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Privacy Coins Soar Before EU Vote On Crypto Money Laundering

Altcoins

coingape.com 29 March 2022 14:29, UTC
  
Reading time: ~2 m

Privacy coins, which allow for anonymous crypto transactions, appeared to be rising ahead of a European Union (EU) vote on money laundering. The bill, if approved could see the bloc crack down on unhosted wallets and anonymous payments.

Monero (XMR) and Zcash (ZEC)- the two largest privacy coins by market capitalization- were up more than 10% each over the past seven days. Smaller tokens including Oasis Network (ROSE), Decred (DCR) and Secret (SCRT) added between 10%  to 16%.

The latest EU vote comes on the heels of a controversial ban on proof-of-work tokens, which was voted against by the EU Parliament.

EU proposal driving demand for privacy coins?

Demand for the coins could be driven by traders looking to avoid a broader crackdown by the EU. The proposed anti-money laundering legislation, which is set to be voted on this Thursday, will require identity checks for any crypto payment, and mandate exchanges to block suspicious transactions.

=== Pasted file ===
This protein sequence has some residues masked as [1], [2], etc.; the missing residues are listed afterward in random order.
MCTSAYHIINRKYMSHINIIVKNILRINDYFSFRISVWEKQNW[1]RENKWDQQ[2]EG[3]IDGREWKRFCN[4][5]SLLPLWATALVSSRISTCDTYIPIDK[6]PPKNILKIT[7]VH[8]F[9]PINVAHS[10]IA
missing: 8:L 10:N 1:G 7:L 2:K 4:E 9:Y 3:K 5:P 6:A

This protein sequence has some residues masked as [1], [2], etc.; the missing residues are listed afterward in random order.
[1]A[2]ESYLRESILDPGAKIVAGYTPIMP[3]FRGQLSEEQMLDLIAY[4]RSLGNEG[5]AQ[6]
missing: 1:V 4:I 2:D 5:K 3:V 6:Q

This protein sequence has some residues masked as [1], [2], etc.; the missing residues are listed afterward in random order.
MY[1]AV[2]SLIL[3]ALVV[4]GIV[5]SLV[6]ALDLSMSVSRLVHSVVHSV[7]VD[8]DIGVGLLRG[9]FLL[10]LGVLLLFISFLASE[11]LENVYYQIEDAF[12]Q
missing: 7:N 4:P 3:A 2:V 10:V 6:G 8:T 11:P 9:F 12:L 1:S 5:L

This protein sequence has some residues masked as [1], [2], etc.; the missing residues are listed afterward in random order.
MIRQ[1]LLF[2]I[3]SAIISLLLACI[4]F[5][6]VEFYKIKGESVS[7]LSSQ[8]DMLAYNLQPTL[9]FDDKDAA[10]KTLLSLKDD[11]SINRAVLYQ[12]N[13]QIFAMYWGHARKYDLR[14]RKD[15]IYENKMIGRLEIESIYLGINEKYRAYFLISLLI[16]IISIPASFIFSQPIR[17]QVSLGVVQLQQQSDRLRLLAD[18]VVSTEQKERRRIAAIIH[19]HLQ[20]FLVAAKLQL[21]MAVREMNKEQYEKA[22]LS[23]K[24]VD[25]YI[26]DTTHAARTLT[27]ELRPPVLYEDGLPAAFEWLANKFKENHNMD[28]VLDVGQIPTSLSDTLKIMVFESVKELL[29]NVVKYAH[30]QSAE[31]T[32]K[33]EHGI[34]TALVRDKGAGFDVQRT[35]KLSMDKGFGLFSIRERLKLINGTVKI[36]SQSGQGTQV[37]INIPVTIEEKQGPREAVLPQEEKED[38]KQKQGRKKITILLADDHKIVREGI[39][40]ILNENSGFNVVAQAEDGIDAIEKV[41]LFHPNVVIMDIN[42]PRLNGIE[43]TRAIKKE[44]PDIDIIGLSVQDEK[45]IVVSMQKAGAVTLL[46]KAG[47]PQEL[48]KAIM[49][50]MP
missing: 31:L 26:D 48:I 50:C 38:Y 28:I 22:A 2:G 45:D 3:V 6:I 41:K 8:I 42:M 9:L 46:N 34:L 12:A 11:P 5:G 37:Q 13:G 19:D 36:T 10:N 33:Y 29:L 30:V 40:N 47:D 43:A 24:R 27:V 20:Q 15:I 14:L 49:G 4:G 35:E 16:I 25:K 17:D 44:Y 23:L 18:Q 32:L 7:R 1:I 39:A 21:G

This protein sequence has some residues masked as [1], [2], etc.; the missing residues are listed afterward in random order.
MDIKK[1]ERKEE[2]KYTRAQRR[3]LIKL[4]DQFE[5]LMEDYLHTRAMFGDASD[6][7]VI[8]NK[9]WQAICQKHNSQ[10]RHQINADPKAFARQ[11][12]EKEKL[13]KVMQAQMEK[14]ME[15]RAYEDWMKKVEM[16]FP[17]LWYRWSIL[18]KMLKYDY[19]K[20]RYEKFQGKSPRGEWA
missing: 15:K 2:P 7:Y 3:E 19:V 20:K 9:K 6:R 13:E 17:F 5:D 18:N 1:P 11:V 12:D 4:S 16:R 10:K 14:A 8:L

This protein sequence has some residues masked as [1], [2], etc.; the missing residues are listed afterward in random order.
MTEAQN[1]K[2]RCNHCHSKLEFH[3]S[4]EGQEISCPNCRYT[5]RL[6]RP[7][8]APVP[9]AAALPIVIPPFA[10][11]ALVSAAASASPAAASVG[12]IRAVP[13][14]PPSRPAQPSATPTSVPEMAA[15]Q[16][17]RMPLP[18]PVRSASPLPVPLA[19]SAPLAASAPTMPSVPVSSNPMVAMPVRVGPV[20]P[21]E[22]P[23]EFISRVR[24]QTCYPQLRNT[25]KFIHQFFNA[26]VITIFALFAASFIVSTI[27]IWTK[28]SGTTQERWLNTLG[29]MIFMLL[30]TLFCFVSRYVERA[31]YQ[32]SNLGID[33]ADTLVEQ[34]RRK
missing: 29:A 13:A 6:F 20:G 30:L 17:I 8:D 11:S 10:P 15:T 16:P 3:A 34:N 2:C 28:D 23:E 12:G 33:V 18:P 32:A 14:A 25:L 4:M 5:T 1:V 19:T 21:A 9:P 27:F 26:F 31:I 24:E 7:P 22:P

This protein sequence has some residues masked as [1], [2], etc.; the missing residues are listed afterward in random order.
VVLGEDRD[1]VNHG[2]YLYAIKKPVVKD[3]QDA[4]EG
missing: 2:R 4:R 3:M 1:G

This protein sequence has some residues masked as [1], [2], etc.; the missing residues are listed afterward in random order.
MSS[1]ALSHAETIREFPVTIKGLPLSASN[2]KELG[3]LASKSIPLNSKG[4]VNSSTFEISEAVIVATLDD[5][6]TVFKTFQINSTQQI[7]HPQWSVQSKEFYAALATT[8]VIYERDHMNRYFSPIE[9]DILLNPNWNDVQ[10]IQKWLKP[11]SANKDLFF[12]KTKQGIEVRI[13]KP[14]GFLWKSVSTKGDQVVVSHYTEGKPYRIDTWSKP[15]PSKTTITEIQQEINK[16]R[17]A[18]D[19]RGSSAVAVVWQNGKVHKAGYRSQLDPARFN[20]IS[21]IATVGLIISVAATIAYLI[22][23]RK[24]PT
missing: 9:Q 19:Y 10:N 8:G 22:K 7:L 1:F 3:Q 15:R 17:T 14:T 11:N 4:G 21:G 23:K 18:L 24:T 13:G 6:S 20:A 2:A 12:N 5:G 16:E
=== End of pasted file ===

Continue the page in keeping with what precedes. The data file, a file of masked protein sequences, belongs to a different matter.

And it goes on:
But the proposal does not explicitly mention privacy tokens. Most regulation towards the space is limited purely towards exchanges being prohibited from supporting the tokens.

While EU parliament members have also recommended the banning of unhosted wallets through the bill, it was unclear how such a ban could be imposed.

Privacy coins usually employ additional measures to ensure that no transaction on the chain can be effectively tracked. XMR, the largest privacy token by market capitalization, uses decoy addresses and also hides transaction values.

EU proposal widely criticized

The bill is widely expected to be approved, and as such, has attracted ire from the crypto community for being harmful to the industry. Several major figures, including Coinbase CEO Brian Armstrong, have spoken against the bill.

The main criticism of the bill is that it will require increased compliance measures by crypto firms- a move that may not be financially feasible for smaller projects, and could potentially stifle innovation. Criticism was also aimed at the EU’s stance that crypto is a haven for illegal activity, even though research shows that the truth is far from it.


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